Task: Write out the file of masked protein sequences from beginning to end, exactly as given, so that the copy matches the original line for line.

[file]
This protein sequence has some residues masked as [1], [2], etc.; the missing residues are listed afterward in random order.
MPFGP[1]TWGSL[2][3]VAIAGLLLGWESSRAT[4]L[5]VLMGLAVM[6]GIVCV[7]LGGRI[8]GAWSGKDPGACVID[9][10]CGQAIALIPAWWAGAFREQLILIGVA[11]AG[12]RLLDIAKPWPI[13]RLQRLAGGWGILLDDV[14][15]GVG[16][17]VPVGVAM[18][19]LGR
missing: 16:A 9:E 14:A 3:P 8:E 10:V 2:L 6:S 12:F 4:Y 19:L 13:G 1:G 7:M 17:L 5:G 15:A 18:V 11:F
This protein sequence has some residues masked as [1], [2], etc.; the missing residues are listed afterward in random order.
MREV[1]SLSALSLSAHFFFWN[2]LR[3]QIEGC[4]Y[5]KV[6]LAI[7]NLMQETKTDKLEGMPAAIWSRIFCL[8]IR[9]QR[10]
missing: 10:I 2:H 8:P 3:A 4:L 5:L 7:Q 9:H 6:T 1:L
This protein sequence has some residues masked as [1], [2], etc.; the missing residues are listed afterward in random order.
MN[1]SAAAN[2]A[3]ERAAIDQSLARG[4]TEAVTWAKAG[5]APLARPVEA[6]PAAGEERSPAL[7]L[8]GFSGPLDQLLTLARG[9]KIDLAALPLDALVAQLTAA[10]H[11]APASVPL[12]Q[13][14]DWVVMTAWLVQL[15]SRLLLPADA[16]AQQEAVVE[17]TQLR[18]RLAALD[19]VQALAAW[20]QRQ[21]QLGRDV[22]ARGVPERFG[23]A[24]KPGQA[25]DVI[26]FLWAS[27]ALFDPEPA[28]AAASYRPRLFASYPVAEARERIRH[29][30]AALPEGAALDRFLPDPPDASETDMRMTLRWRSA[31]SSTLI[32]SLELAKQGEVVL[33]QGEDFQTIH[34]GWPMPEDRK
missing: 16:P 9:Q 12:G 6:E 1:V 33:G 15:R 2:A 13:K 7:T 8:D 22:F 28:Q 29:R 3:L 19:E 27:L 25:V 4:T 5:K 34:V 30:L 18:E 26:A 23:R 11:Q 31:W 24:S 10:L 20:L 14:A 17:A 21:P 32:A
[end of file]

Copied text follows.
This protein sequence has some residues masked as [1], [2], etc.; the missing residues are listed afterward in random order.
MPFGP[1]TWGSL[2][3]VAIAGLLLGWESSRAT[4]L[5]VLMGLAVM[6]GIVCV[7]LGGRI[8]GAWSGKDPGACVID[9][10]CGQAIALIPAWWAGAFREQLILIGVA[11]AG[12]RLLDIAKPWPI[13]RLQRLAGGWGILLDDV[14][15]GVG[16][17]VPVGVAM[18][19]LGR
missing: 16:A 9:E 14:A 3:P 8:E 10:V 2:L 6:S 12:F 4:Y 19:L 13:G 1:G 7:M 17:L 5:G 15:A 18:V 11:F
This protein sequence has some residues masked as [1], [2], etc.; the missing residues are listed afterward in random order.
MREV[1]SLSALSLSAHFFFWN[2]LR[3]QIEGC[4]Y[5]KV[6]LAI[7]NLMQETKTDKLEGMPAAIWSRIFCL[8]IR[9]QR[10]
missing: 10:I 2:H 8:P 3:A 4:L 5:L 7:Q 9:H 6:T 1:L
This protein sequence has some residues masked as [1], [2], etc.; the missing residues are listed afterward in random order.
MN[1]SAAAN[2]A[3]ERAAIDQSLARG[4]TEAVTWAKAG[5]APLARPVEA[6]PAAGEERSPAL[7]L[8]GFSGPLDQLLTLARG[9]KIDLAALPLDALVAQLTAA[10]H[11]APASVPL[12]Q[13][14]DWVVMTAWLVQL[15]SRLLLPADA[16]AQQEAVVE[17]TQLR[18]RLAALD[19]VQALAAW[20]QRQ[21]QLGRDV[22]ARGVPERFG[23]A[24]KPGQA[25]DVI[26]FLWAS[27]ALFDPEPA[28]AAASYRPRLFASYPVAEARERIRH[29][30]AALPEGAALDRFLPDPPDASETDMRMTLRWRSA[31]SSTLI[32]SLELAKQGEVVL[33]QGEDFQTIH[34]GWPMPEDRK
missing: 16:P 9:Q 12:G 6:E 1:V 33:G 15:R 2:A 13:K 7:T 8:D 22:F 28:Q 29:R 3:L 19:E 27:L 25:V 4:T 5:K 34:V 30:L 18:E 26:A 23:R 11:Q 31:W 24:S 10:L 20:L 14:A 17:A 21:P 32:A